A third complainant stated that the smell made them gag and compared it to the smell of a “dead body in a septic tank.”
“We take every precaution that we can to ensure that we’re not causing any odors or other problems,” Davis said, adding that they prefer the product to be tilled into the soil and try to be responsive to issues.
“It’s tough,” Davis said. “It’s naturally going to have some odor to it.”
Several complained of numerous flies that appeared to be attracted to the treated sewage. During a brief drive with open windows through a recently treated area, a Democrat reporter witnessed dozens of flies enter the vehicle within minutes.
Asked about the flies, Davis said that the product attracting flies was unlikely. He said quick lime is added to raise the pH level and deter the flies.
Conley noted vegetation in a field where the sludge was applied several days earlier appeared to have been “burned off” by the fertilizer, with small mesquite trees and other plants appearing wilted or killed.
However, Davis said he doubted the company’s product caused an issue like that.
“This isn’t material that’s considered hot,” Davis said.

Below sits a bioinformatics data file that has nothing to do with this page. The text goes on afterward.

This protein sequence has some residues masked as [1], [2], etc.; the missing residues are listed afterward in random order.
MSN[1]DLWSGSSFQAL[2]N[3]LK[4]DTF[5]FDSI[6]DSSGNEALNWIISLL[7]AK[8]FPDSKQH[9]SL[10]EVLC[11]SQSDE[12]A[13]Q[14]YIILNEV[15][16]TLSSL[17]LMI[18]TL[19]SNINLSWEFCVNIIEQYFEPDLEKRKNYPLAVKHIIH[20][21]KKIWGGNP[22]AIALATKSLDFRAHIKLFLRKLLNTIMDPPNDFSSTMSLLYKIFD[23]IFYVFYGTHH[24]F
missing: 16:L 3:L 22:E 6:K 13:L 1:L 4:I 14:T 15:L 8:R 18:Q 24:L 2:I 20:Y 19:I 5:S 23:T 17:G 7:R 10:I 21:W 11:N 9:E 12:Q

“The DFW Region Office is conducting investigations based on receipt of nine complaints alleging nuisance odors from the land application of biosolids in an area of Parker County,” Andrea Morrow, spokeswoman for TCEQ stated. “The DFW staff made an initial onsite investigation on June 5, 2013. The primary focus of our investigation is odor. During an odor investigation, we assess the frequency, intensity, duration and offensiveness of an odor to determine if nuisance conditions exist. During the June 5th investigation, very light, intermittent earthy odors of biosolids were observed at the properties of two of the complainants. Our investigation will also include an evaluation of Renda’s operations to ensure all processing requirements are met.”